While the boys were enjoying running knee-deep in the water, me and Elena enjoyed walking on the practically empty beach and taking in the view. Going there in high season might be more crowded and not that quiet.
On the way to Praia do Creiro make a short stop at Forte de Santa Maria da Arrábida – small seaside fort with nice views towards the beach and surrounding hills.
There are several large and many small beaches off the road to the South of N379-1, it would take much longer than a day to see them. The roads in the area are picturesque and stopovers on beaches worked really well for us.
Miradouro do Norte
If you have time and like scenic roads and views, take N379-1 and go to Miradouro do Norte – a viewpoint overlooking a valley to the north. This area is quite popular with paragliders, we’ve witnessed at least a dozen enjoying the scenery in their own way.
Also on the way to Miradouro do Norte viewpoint you can stop on the roadside to admire the view towards the sea and Península de Troia.
Setubal is a small coastal city in the Lisbon metropolitan area and will make a perfect stop on your way back to Lisbon.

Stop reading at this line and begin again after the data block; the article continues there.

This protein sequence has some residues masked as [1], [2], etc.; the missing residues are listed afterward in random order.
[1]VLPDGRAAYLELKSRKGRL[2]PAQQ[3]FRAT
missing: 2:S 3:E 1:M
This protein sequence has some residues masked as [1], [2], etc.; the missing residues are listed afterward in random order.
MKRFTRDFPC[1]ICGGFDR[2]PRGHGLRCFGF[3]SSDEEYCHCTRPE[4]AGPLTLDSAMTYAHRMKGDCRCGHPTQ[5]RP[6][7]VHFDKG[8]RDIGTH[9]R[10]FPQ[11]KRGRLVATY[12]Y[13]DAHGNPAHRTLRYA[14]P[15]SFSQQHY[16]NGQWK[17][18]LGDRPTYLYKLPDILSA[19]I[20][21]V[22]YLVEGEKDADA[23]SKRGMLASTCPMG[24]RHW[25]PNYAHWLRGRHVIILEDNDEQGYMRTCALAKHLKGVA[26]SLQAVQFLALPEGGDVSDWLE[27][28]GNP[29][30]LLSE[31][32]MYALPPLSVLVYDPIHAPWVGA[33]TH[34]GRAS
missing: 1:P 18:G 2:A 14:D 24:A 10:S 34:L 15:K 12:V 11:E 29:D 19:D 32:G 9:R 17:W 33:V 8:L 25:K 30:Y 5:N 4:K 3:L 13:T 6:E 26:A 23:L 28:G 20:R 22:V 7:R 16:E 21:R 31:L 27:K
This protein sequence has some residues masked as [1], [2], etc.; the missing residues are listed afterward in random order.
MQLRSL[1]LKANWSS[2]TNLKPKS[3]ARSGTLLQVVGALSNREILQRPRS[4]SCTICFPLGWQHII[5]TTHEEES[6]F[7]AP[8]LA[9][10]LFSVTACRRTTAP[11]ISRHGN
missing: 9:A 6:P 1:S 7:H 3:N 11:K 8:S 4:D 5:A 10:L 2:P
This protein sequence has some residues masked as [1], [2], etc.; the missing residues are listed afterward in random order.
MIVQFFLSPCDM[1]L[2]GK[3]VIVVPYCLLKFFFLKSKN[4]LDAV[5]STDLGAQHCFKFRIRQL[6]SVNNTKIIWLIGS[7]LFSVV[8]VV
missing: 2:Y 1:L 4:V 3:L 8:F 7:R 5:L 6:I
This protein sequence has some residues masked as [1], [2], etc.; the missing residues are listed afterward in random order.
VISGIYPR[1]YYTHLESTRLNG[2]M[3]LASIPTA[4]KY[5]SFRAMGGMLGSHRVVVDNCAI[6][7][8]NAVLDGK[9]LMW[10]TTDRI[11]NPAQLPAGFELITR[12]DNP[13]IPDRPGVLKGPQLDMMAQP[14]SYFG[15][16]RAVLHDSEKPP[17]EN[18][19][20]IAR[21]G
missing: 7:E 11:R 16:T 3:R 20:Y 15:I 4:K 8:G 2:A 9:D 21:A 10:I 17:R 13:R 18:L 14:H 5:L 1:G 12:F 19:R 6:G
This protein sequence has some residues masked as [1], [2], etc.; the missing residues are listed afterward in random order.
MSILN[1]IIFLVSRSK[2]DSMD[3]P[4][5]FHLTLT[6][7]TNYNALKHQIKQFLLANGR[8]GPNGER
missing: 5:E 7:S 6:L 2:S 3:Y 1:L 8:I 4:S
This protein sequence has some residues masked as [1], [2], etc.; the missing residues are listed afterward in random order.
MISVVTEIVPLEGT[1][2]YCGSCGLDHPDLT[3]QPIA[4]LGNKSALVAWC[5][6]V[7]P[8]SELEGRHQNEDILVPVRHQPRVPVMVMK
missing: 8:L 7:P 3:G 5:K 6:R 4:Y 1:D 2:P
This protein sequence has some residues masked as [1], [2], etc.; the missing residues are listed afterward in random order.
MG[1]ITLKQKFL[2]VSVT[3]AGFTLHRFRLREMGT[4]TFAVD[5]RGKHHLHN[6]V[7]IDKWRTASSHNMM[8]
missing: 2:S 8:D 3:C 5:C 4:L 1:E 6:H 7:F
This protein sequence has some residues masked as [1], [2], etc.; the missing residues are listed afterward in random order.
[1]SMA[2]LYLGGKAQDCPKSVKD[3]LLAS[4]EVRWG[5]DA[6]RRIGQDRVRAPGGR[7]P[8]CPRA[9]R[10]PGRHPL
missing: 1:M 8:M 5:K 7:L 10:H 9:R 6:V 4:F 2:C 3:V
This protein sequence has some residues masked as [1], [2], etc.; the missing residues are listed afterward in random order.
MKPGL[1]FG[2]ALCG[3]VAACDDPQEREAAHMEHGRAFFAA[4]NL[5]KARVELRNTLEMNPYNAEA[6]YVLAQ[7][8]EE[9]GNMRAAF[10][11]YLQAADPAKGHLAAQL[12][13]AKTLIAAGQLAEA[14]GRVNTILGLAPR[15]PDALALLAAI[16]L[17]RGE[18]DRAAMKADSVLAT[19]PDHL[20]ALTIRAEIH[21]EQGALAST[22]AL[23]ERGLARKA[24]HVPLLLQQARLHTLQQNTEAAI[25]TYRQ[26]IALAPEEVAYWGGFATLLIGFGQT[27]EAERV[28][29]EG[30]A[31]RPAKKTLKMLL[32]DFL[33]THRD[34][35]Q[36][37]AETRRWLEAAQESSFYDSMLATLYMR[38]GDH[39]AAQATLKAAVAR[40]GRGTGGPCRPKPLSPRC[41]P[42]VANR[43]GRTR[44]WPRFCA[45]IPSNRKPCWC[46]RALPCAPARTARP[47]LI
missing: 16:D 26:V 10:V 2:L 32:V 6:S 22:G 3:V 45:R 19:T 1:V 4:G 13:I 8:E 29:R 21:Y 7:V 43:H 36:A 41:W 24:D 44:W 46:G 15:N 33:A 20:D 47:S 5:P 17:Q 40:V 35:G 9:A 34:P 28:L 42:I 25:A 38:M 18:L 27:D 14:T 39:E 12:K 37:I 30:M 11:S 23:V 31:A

We reached Situbal quite late in the day and didn’t spend much time in it. But if you still have time after spending a day in the Arrabida park and its beaches, then at least have a walk on Setubal’s waterfront, take a picture on central square Praca de Bocage and enjoy a seafood in one of the waterfront restaurants. Or perhaps go a bit further and visit Fortress Sao Filipe – remains of the 16th century castle and fortress standing on a hill overlooking Setubal city.
Points of interest on our trip in Serra da Arrabida:
We enjoyed our day trips around Lisbon quite a lot. The area offers diverse options for tourism, sightseeing and leisure for different tastes and in different seasons. We would definitely recommend visiting not just Lisbon but its region too – it won’t dissapoint you!